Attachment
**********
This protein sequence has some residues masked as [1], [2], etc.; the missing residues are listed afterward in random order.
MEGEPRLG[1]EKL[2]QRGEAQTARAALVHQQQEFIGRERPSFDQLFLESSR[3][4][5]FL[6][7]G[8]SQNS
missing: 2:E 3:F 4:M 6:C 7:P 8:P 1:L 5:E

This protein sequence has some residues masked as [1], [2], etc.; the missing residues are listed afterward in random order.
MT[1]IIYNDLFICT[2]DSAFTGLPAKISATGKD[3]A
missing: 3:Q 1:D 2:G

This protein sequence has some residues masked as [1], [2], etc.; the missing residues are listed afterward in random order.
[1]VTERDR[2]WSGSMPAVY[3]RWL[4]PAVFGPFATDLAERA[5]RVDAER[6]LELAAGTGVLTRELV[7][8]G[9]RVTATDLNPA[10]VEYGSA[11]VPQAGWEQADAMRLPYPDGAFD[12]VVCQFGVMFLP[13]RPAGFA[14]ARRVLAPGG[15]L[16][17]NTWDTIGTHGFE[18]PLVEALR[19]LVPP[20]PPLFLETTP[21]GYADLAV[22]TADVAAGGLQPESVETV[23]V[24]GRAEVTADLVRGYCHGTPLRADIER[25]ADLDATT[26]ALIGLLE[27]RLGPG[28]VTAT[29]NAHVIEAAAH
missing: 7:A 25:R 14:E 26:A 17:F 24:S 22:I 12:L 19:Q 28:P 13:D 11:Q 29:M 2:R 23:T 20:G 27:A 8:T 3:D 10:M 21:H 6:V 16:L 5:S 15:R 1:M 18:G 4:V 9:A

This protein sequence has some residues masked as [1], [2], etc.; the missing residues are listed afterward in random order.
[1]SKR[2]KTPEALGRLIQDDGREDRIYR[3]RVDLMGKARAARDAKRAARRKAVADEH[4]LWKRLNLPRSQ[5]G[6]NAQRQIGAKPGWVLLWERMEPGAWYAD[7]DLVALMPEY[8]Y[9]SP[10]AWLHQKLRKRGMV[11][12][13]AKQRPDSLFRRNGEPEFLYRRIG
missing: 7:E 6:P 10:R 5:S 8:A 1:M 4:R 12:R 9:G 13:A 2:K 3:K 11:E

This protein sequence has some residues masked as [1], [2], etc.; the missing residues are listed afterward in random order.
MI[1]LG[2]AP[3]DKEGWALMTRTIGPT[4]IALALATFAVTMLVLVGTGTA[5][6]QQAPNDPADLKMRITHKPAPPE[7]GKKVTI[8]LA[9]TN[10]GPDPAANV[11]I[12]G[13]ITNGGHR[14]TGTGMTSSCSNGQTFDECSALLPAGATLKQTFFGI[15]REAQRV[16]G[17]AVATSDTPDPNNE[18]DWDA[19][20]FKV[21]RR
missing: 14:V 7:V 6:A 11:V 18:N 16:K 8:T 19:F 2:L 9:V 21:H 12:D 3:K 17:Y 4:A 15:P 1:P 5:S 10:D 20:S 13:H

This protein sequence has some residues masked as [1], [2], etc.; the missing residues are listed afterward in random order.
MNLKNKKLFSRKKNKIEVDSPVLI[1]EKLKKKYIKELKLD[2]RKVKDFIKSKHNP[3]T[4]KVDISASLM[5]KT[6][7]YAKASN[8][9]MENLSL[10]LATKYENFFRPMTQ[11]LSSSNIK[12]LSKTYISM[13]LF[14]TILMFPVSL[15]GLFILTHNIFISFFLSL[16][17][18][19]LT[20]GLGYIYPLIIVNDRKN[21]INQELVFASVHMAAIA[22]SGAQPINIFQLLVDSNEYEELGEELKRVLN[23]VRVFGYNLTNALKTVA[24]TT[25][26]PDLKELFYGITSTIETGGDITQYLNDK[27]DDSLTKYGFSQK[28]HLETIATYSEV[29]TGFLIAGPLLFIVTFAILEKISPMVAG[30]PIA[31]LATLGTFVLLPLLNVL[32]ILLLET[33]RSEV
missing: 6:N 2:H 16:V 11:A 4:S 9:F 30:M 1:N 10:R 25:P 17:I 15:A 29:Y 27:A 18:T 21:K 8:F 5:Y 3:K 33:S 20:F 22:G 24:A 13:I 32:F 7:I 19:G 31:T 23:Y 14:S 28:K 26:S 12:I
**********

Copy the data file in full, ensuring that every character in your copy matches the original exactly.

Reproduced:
This protein sequence has some residues masked as [1], [2], etc.; the missing residues are listed afterward in random order.
MEGEPRLG[1]EKL[2]QRGEAQTARAALVHQQQEFIGRERPSFDQLFLESSR[3][4][5]FL[6][7]G[8]SQNS
missing: 2:E 3:F 4:M 6:C 7:P 8:P 1:L 5:E

This protein sequence has some residues masked as [1], [2], etc.; the missing residues are listed afterward in random order.
MT[1]IIYNDLFICT[2]DSAFTGLPAKISATGKD[3]A
missing: 3:Q 1:D 2:G

This protein sequence has some residues masked as [1], [2], etc.; the missing residues are listed afterward in random order.
[1]VTERDR[2]WSGSMPAVY[3]RWL[4]PAVFGPFATDLAERA[5]RVDAER[6]LELAAGTGVLTRELV[7][8]G[9]RVTATDLNPA[10]VEYGSA[11]VPQAGWEQADAMRLPYPDGAFD[12]VVCQFGVMFLP[13]RPAGFA[14]ARRVLAPGG[15]L[16][17]NTWDTIGTHGFE[18]PLVEALR[19]LVPP[20]PPLFLETTP[21]GYADLAV[22]TADVAAGGLQPESVETV[23]V[24]GRAEVTADLVRGYCHGTPLRADIER[25]ADLDATT[26]ALIGLLE[27]RLGPG[28]VTAT[29]NAHVIEAAAH
missing: 7:A 25:R 14:E 26:A 17:F 24:S 22:I 12:L 19:Q 28:P 13:D 11:Q 29:M 2:R 23:T 20:G 27:A 8:T 3:D 10:M 21:H 6:V 16:L 5:S 15:R 1:M 18:G 4:V 9:A

This protein sequence has some residues masked as [1], [2], etc.; the missing residues are listed afterward in random order.
[1]SKR[2]KTPEALGRLIQDDGREDRIYR[3]RVDLMGKARAARDAKRAARRKAVADEH[4]LWKRLNLPRSQ[5]G[6]NAQRQIGAKPGWVLLWERMEPGAWYAD[7]DLVALMPEY[8]Y[9]SP[10]AWLHQKLRKRGMV[11][12][13]AKQRPDSLFRRNGEPEFLYRRIG
missing: 7:E 6:P 10:R 5:S 8:A 1:M 4:R 12:R 9:G 13:A 2:K 3:K 11:E

This protein sequence has some residues masked as [1], [2], etc.; the missing residues are listed afterward in random order.
MI[1]LG[2]AP[3]DKEGWALMTRTIGPT[4]IALALATFAVTMLVLVGTGTA[5][6]QQAPNDPADLKMRITHKPAPPE[7]GKKVTI[8]LA[9]TN[10]GPDPAANV[11]I[12]G[13]ITNGGHR[14]TGTGMTSSCSNGQTFDECSALLPAGATLKQTFFGI[15]REAQRV[16]G[17]AVATSDTPDPNNE[18]DWDA[19][20]FKV[21]RR
missing: 14:V 7:V 6:A 11:V 18:N 16:K 8:T 19:F 2:L 9:V 21:H 12:D 3:K 17:Y 4:A 15:P 1:P 5:S 10:D 20:S 13:H

This protein sequence has some residues masked as [1], [2], etc.; the missing residues are listed afterward in random order.
MNLKNKKLFSRKKNKIEVDSPVLI[1]EKLKKKYIKELKLD[2]RKVKDFIKSKHNP[3]T[4]KVDISASLM[5]KT[6][7]YAKASN[8][9]MENLSL[10]LATKYENFFRPMTQ[11]LSSSNIK[12]LSKTYISM[13]LF[14]TILMFPVSL[15]GLFILTHNIFISFFLSL[16][17][18][19]LT[20]GLGYIYPLIIVNDRKN[21]INQELVFASVHMAAIA[22]SGAQPINIFQLLVDSNEYEELGEELKRVLN[23]VRVFGYNLTNALKTVA[24]TT[25][26]PDLKELFYGITSTIETGGDITQYLNDK[27]DDSLTKYGFSQK[28]HLETIATYSEV[29]TGFLIAGPLLFIVTFAILEKISPMVAG[30]PIA[31]LATLGTFVLLPLLNVL[32]ILLLET[33]RSEV
missing: 6:N 2:H 16:V 11:A 4:S 9:F 30:M 1:N 10:R 25:P 17:I 15:A 29:Y 27:A 18:T 21:K 8:F 5:Y 3:K 33:S 20:F 22:G 24:A 13:I 32:F 7:I 19:G 31:T 23:Y 14:S 28:K 26:S 12:I